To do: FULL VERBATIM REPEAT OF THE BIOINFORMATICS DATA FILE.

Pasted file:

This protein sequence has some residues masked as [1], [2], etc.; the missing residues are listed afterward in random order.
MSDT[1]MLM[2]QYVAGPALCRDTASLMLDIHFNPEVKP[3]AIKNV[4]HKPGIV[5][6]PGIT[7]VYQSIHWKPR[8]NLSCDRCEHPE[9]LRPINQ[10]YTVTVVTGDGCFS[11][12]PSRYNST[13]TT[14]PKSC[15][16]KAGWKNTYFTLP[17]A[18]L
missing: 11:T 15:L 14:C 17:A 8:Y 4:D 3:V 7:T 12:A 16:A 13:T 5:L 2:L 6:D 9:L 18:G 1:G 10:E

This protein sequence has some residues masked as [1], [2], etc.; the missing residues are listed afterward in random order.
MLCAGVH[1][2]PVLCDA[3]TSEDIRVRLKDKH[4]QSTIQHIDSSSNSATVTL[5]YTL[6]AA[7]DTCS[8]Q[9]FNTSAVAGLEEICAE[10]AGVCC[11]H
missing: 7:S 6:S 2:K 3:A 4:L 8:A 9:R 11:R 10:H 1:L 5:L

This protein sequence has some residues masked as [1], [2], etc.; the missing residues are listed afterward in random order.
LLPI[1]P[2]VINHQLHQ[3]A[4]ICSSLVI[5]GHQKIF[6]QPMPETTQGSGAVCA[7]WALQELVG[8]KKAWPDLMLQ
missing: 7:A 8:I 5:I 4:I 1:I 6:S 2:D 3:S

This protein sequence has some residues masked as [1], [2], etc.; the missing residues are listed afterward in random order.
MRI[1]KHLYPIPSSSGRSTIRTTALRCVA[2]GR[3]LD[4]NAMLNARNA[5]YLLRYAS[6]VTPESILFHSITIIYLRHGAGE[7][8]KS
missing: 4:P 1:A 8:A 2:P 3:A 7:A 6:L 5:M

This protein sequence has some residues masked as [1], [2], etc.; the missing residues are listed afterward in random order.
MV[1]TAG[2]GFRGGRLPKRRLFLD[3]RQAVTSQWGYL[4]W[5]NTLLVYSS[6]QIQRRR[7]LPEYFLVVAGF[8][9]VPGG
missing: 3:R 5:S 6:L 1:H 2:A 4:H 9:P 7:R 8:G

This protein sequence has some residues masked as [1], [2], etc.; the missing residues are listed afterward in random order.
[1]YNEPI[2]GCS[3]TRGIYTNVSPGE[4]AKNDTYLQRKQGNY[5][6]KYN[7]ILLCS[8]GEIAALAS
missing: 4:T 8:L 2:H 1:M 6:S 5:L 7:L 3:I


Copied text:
This protein sequence has some residues masked as [1], [2], etc.; the missing residues are listed afterward in random order.
MSDT[1]MLM[2]QYVAGPALCRDTASLMLDIHFNPEVKP[3]AIKNV[4]HKPGIV[5][6]PGIT[7]VYQSIHWKPR[8]NLSCDRCEHPE[9]LRPINQ[10]YTVTVVTGDGCFS[11][12]PSRYNST[13]TT[14]PKSC[15][16]KAGWKNTYFTLP[17]A[18]L
missing: 11:T 15:L 14:C 17:A 8:Y 4:D 3:V 7:T 12:A 16:A 13:T 5:L 2:L 6:D 9:L 18:G 1:G 10:E

This protein sequence has some residues masked as [1], [2], etc.; the missing residues are listed afterward in random order.
MLCAGVH[1][2]PVLCDA[3]TSEDIRVRLKDKH[4]QSTIQHIDSSSNSATVTL[5]YTL[6]AA[7]DTCS[8]Q[9]FNTSAVAGLEEICAE[10]AGVCC[11]H
missing: 7:S 6:S 2:K 3:A 4:L 8:A 9:R 11:R 10:H 1:L 5:L

This protein sequence has some residues masked as [1], [2], etc.; the missing residues are listed afterward in random order.
LLPI[1]P[2]VINHQLHQ[3]A[4]ICSSLVI[5]GHQKIF[6]QPMPETTQGSGAVCA[7]WALQELVG[8]KKAWPDLMLQ
missing: 7:A 8:I 5:I 4:I 1:I 6:S 2:D 3:S

This protein sequence has some residues masked as [1], [2], etc.; the missing residues are listed afterward in random order.
MRI[1]KHLYPIPSSSGRSTIRTTALRCVA[2]GR[3]LD[4]NAMLNARNA[5]YLLRYAS[6]VTPESILFHSITIIYLRHGAGE[7][8]KS
missing: 4:P 1:A 8:A 2:P 3:A 7:A 6:L 5:M

This protein sequence has some residues masked as [1], [2], etc.; the missing residues are listed afterward in random order.
MV[1]TAG[2]GFRGGRLPKRRLFLD[3]RQAVTSQWGYL[4]W[5]NTLLVYSS[6]QIQRRR[7]LPEYFLVVAGF[8][9]VPGG
missing: 3:R 5:S 6:L 1:H 2:A 4:H 9:P 7:R 8:G

This protein sequence has some residues masked as [1], [2], etc.; the missing residues are listed afterward in random order.
[1]YNEPI[2]GCS[3]TRGIYTNVSPGE[4]AKNDTYLQRKQGNY[5][6]KYN[7]ILLCS[8]GEIAALAS
missing: 4:T 8:L 2:H 1:M 6:S 5:L 7:L 3:I